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 New 'hearing' maps are real conversation starters

This story is from the category Sensors
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Date posted: 10/03/2010

nnovative sound-mapping software based on human hearing has been developed to help architects design out unwanted noise.

The new software generates audibility maps of proposed room designs.

The EPSRC (Engineering and Physical Sciences Research Council) project has been developed at Cardiff University.

These maps show hotspots where conversations would not be intelligible if the room were busy. Architects can then adjust their designs to reduce reverberation until the hotspots are eliminated and audibility is maximised.

Software already exists to help architects predict how a building will perform acoustically for an audience in places like theatres and concert halls. This new software is specifically designed to improve the acoustic design of indoor spaces where a large number of people meet, chat and interact. It could be used for business as well as social purposes, for example, in designing open-plan offices, cafes and reception areas.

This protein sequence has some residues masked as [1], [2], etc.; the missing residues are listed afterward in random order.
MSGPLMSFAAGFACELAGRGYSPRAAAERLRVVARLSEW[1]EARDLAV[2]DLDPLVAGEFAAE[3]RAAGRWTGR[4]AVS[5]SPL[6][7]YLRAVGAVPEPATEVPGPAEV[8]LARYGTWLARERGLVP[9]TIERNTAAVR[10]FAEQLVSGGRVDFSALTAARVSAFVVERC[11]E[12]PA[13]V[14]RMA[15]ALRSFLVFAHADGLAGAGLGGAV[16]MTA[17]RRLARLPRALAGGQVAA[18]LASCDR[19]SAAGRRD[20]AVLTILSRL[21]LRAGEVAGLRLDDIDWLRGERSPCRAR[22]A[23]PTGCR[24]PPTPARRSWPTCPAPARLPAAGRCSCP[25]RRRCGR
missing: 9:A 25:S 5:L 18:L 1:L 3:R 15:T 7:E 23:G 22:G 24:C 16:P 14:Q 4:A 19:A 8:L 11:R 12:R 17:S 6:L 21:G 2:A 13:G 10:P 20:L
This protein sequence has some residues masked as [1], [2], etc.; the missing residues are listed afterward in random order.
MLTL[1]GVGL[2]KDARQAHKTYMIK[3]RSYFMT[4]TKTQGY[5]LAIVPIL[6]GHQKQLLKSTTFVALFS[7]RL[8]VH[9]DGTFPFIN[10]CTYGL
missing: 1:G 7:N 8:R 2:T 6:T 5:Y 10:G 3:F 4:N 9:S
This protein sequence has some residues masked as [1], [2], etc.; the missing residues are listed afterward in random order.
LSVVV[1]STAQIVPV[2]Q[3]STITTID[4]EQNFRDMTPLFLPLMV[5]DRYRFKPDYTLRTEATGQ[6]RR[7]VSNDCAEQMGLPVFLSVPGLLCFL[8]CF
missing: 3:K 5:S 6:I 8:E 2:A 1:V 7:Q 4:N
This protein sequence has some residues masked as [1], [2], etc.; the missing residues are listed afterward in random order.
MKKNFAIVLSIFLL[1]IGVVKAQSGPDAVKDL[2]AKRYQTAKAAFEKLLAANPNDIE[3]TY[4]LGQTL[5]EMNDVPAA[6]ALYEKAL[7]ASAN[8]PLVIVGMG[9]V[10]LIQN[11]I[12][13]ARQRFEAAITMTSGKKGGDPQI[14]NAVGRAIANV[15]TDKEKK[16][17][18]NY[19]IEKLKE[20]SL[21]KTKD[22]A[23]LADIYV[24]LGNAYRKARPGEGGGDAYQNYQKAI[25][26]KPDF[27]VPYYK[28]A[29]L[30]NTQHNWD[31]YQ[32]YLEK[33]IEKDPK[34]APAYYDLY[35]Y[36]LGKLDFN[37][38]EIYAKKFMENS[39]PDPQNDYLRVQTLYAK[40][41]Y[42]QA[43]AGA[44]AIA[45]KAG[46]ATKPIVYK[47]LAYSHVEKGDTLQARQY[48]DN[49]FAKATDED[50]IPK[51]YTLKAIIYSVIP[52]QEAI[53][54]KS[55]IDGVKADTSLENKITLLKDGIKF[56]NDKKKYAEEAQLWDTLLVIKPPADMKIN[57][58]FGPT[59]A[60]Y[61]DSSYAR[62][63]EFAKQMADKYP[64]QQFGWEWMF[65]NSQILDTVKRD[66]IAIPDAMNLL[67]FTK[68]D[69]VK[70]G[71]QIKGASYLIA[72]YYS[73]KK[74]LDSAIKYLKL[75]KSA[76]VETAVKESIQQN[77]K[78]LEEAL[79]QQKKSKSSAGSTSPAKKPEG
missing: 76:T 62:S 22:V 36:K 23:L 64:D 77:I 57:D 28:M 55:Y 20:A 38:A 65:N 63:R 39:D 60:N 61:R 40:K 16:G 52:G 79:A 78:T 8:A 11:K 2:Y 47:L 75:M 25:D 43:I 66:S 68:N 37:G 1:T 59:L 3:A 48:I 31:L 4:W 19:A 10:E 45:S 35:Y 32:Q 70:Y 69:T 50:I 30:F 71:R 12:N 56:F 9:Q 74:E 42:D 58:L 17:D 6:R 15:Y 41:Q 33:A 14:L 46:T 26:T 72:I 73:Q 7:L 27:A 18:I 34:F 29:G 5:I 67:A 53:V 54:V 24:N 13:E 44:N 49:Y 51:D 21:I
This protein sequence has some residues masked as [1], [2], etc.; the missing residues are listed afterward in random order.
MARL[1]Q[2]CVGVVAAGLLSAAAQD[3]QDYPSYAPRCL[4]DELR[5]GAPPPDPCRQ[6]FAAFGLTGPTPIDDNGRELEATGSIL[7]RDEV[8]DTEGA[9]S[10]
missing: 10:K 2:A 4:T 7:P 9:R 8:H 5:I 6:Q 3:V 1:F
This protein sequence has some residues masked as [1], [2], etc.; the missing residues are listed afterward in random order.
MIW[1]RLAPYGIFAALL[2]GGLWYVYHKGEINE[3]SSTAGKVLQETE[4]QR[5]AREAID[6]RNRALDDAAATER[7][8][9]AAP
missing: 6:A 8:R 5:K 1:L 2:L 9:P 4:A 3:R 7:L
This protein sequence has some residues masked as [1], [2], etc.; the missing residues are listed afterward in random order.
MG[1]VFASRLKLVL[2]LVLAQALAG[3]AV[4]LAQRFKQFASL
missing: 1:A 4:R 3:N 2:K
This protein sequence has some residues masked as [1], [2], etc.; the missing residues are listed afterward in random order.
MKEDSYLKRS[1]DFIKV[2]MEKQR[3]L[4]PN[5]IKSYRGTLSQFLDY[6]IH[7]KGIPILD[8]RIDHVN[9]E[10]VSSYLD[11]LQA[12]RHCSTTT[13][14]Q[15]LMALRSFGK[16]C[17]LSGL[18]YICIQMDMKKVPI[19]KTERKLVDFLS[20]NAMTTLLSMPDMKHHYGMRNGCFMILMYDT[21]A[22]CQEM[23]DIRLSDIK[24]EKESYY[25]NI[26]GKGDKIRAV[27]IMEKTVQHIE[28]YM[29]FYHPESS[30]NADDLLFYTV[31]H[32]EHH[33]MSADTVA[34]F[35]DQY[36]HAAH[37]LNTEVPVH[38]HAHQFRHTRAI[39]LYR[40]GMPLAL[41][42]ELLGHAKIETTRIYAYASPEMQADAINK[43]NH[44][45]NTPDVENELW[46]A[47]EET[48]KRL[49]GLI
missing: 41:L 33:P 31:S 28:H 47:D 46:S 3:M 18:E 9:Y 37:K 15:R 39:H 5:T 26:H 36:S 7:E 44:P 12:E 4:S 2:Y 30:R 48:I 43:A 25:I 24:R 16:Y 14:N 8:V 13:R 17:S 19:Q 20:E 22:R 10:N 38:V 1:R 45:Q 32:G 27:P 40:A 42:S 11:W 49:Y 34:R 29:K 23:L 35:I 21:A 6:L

"A lot of work has been done to understand acoustics in places used for public performances," says Professor John Culling, project leader. "But little has been done to improve the acoustics of day-to-day meeting-places, even though this would help all of us in our working and social lives."

See the full Story via external site: www.physorg.com



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